Sharing tracks also means Japan will be unwilling to provide financial support and rolling stock. They’ve said they only want dedicated tracks. I don’t see why that’s a problem though, it’s not like just because they run their equipment on dedicated tracks means it wont work on shared tracks.

    Alon Levy Reply:

    The annoying thing about this is that not only does the Shinkansen share track on the Mini-Shinkansen, but also the rolling stock Japan is offering California is the E6, precisely the train that runs on Mini-Shinkansen lines rather than only on dedicated track.

    thatbruce Reply:

    @Alon Levy:

    The annoying thing about this is that not only does the Shinkansen share track on the Mini-Shinkansen (lines)

    Where in Japan do Shinkansen trains, the ones that run on 4’8.5″ gauge track, share track with non-Shinkansen trains, the ones that run on 3’6″ gauge track?

    The ‘Mini’ aspect of ‘Mini-Shinkansen refers to former 3’6″ lines that have been regauged to 4’8.5″, without changing the loading gauge, track curvature or grade crossings. As a result, the Mini-Shinkansen trains need to be smaller in cross-section than Shinkansen trains, but they still run on Shinkansen-gauge track.

    There are instances where Shinkansen-gauge track shares a corridor with non-Shinkansen-gauge track, but no instances in regular service where the tracks themselves are shared.

    orulz Reply:

    Sure, there are. The Akita and and Yamagata Shinkansen definitely share tracks with local trains. The tracks were re-gauged to standard gauge. The local trains that share the tracks along the way are all standard gauge trains.

    thatbruce Reply:

    I’m having trouble finding references to standard-gauge non-Shinkansen equipment, with the rail fan’s photography of equipment and manufacturer’s brochures citing a gauge of 1067mm (3’6″). I have found references to some instances of dual-gauge track around Akita Station, however, so I guess the point of Mini-Shinkansen trains sharing track stands, at least for short distances. Guess I need to visit Japan again to be sure (its not a junket, it’s research ;) )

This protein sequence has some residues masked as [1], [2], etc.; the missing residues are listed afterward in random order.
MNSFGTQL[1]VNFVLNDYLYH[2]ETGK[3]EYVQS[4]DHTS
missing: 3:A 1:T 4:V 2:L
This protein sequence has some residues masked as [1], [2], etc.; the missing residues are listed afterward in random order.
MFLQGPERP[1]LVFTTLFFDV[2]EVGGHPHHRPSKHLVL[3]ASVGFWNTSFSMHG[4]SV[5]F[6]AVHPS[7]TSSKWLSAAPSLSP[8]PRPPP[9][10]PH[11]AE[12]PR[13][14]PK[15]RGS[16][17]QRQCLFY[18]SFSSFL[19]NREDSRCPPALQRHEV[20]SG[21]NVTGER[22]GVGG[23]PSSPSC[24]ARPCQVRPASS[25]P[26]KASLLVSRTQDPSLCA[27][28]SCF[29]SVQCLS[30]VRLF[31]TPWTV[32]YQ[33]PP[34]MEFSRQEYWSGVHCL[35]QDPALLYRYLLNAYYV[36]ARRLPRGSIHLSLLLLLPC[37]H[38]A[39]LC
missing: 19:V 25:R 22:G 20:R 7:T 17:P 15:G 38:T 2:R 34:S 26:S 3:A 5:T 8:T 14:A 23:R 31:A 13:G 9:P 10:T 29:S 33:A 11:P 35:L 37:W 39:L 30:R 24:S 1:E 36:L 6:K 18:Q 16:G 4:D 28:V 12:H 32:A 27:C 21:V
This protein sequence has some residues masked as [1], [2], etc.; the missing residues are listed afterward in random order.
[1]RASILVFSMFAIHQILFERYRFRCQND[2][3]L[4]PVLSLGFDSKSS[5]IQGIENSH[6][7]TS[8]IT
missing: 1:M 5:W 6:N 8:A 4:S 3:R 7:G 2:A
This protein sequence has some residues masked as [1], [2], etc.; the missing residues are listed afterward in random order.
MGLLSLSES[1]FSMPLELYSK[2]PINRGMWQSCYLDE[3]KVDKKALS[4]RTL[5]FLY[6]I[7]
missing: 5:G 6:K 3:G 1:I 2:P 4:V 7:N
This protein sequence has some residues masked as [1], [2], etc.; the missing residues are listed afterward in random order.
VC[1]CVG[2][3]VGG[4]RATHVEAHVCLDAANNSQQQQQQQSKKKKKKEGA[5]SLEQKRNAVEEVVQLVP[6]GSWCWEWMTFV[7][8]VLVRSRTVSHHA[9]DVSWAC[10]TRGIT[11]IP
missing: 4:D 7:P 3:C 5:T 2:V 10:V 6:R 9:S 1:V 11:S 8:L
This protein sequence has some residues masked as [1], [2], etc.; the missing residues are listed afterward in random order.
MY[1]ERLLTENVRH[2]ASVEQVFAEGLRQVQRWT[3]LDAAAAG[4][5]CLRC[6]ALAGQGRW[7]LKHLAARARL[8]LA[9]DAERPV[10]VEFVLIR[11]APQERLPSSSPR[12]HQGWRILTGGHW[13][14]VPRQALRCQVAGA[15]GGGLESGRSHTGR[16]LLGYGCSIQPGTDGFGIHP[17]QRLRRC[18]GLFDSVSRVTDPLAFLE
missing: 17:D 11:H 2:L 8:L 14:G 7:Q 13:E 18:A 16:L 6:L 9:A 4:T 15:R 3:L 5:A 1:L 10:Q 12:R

Leroy W. Demery, Jr. Reply:

    “Standard-gauge non-Shinkansen equipment” in Japan:

    This comes in two categories.

    First, several large “established” private-sector operators use standard-gauge tracks. These are generally the ones that were licensed and built as tramways (e.g. Keikyu, Kintetsu).

    Second, equipment used for “local” service on the two lines in Northern Honshu that have been regauged for “Mini-Shinkansen” service (Akita Shinkansen and Yamagata Shinkansen). This stock appears virtually identical to 1,067-mm gauge stock used for similar service in the same area (design features are very likely to be identical, except for the standard-gauge trucks).

    There are, as “thatbruce” notes (at least in part), no locations where full-size shinkansen stock shares track with “non-shinkansen” stock – nor is this likely to occur in the “foreseeable future.”

    D. P. Lubic Reply:

    Well, here’s some material on the Mini-Shinkansen:


    The Japanese certainly have been busy with a number of things in the railway field, including gauge-changing trains, high-speed narrow gauge, and most unusual of all, a “train on train,” a concept to load narrow gauge freight cars inside (!) a standard gauge Shinkansen for fast freight service through the Seikan Tunnel:



    California’s efforts almost seem pedestrian by comparison.

    D. P. Lubic Reply:

    Photographic confirmation of dual gauge iron at Akita–look at the track in the foreground:



    From the last link above:

    (The Jingūji–Mineyoshikawa section consists of two 1435mm tracks and one dual-gauge track)

    Alon Levy Reply: